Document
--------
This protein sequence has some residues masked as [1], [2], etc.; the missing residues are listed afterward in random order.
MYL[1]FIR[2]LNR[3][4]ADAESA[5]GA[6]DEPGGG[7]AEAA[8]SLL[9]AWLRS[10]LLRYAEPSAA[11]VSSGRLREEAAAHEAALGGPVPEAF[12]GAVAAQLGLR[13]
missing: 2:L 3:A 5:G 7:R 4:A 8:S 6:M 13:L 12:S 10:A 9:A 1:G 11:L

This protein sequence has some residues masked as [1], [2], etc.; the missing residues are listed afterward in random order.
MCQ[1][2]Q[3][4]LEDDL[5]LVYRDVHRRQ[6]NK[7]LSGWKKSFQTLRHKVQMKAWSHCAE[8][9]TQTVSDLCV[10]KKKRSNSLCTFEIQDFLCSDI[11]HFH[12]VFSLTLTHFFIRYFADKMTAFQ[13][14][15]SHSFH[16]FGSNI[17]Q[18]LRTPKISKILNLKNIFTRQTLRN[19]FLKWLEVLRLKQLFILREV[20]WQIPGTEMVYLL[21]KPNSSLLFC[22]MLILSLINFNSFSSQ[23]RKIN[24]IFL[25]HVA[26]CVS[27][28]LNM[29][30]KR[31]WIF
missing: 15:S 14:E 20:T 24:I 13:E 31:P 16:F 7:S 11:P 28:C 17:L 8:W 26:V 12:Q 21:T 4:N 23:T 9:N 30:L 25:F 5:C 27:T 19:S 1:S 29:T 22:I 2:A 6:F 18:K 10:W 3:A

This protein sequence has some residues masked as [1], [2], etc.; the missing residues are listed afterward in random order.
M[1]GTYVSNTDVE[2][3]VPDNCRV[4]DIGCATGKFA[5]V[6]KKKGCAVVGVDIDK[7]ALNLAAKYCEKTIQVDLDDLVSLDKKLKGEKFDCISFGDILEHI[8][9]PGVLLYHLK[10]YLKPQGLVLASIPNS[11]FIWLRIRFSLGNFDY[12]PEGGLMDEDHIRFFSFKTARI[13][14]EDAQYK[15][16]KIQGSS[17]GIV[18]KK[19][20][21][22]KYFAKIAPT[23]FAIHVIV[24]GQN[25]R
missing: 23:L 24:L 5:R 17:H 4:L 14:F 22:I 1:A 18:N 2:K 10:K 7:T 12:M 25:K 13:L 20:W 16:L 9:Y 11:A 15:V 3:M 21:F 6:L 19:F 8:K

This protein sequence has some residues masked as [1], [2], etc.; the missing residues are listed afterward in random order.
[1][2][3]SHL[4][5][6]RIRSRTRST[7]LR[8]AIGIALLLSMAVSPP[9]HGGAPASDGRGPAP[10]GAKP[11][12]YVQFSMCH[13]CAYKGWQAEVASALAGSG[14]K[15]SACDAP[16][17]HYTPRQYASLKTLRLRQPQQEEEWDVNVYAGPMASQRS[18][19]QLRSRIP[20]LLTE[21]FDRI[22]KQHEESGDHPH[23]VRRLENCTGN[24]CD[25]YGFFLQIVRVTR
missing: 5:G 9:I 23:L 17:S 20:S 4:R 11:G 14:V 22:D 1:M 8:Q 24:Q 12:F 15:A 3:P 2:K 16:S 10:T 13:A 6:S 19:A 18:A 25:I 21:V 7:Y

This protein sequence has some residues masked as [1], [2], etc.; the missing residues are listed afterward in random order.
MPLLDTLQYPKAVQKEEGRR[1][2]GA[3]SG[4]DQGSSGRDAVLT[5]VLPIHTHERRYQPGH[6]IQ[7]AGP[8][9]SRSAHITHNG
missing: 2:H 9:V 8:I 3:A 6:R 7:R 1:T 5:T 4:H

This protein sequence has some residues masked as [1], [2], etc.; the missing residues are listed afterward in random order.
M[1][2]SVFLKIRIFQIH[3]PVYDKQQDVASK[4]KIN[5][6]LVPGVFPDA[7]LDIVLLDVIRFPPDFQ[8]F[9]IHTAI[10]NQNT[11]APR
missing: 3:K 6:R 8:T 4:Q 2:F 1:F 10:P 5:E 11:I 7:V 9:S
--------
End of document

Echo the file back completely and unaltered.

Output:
This protein sequence has some residues masked as [1], [2], etc.; the missing residues are listed afterward in random order.
MYL[1]FIR[2]LNR[3][4]ADAESA[5]GA[6]DEPGGG[7]AEAA[8]SLL[9]AWLRS[10]LLRYAEPSAA[11]VSSGRLREEAAAHEAALGGPVPEAF[12]GAVAAQLGLR[13]
missing: 2:L 3:A 5:G 7:R 4:A 8:S 6:M 13:L 12:S 10:A 9:A 1:G 11:L

This protein sequence has some residues masked as [1], [2], etc.; the missing residues are listed afterward in random order.
MCQ[1][2]Q[3][4]LEDDL[5]LVYRDVHRRQ[6]NK[7]LSGWKKSFQTLRHKVQMKAWSHCAE[8][9]TQTVSDLCV[10]KKKRSNSLCTFEIQDFLCSDI[11]HFH[12]VFSLTLTHFFIRYFADKMTAFQ[13][14][15]SHSFH[16]FGSNI[17]Q[18]LRTPKISKILNLKNIFTRQTLRN[19]FLKWLEVLRLKQLFILREV[20]WQIPGTEMVYLL[21]KPNSSLLFC[22]MLILSLINFNSFSSQ[23]RKIN[24]IFL[25]HVA[26]CVS[27][28]LNM[29][30]KR[31]WIF
missing: 15:S 14:E 20:T 24:I 13:E 31:P 16:F 7:S 11:P 28:C 17:L 8:W 26:V 12:Q 21:T 4:N 23:T 9:N 30:L 25:F 5:C 27:T 19:S 1:S 29:T 22:I 2:A 6:F 18:K 10:W 3:A

This protein sequence has some residues masked as [1], [2], etc.; the missing residues are listed afterward in random order.
M[1]GTYVSNTDVE[2][3]VPDNCRV[4]DIGCATGKFA[5]V[6]KKKGCAVVGVDIDK[7]ALNLAAKYCEKTIQVDLDDLVSLDKKLKGEKFDCISFGDILEHI[8][9]PGVLLYHLK[10]YLKPQGLVLASIPNS[11]FIWLRIRFSLGNFDY[12]PEGGLMDEDHIRFFSFKTARI[13][14]EDAQYK[15][16]KIQGSS[17]GIV[18]KK[19][20][21][22]KYFAKIAPT[23]FAIHVIV[24]GQN[25]R
missing: 23:L 24:L 5:R 17:H 4:L 14:F 22:I 1:A 18:N 2:K 10:K 7:T 12:M 25:K 13:L 20:W 16:L 9:Y 11:A 15:V 3:M 21:F 6:L 19:F 8:K

This protein sequence has some residues masked as [1], [2], etc.; the missing residues are listed afterward in random order.
[1][2][3]SHL[4][5][6]RIRSRTRST[7]LR[8]AIGIALLLSMAVSPP[9]HGGAPASDGRGPAP[10]GAKP[11][12]YVQFSMCH[13]CAYKGWQAEVASALAGSG[14]K[15]SACDAP[16][17]HYTPRQYASLKTLRLRQPQQEEEWDVNVYAGPMASQRS[18][19]QLRSRIP[20]LLTE[21]FDRI[22]KQHEESGDHPH[23]VRRLENCTGN[24]CD[25]YGFFLQIVRVTR
missing: 5:G 9:I 23:L 17:S 20:S 4:R 11:G 14:V 22:D 1:M 8:Q 24:Q 12:F 15:A 3:P 2:K 16:S 10:T 13:A 6:S 19:A 18:A 25:I 21:V 7:Y

This protein sequence has some residues masked as [1], [2], etc.; the missing residues are listed afterward in random order.
MPLLDTLQYPKAVQKEEGRR[1][2]GA[3]SG[4]DQGSSGRDAVLT[5]VLPIHTHERRYQPGH[6]IQ[7]AGP[8][9]SRSAHITHNG
missing: 2:H 9:V 8:I 3:A 6:R 7:R 1:T 5:T 4:H

This protein sequence has some residues masked as [1], [2], etc.; the missing residues are listed afterward in random order.
M[1][2]SVFLKIRIFQIH[3]PVYDKQQDVASK[4]KIN[5][6]LVPGVFPDA[7]LDIVLLDVIRFPPDFQ[8]F[9]IHTAI[10]NQNT[11]APR
missing: 3:K 6:R 8:T 4:Q 2:F 1:F 10:P 5:E 11:I 7:V 9:S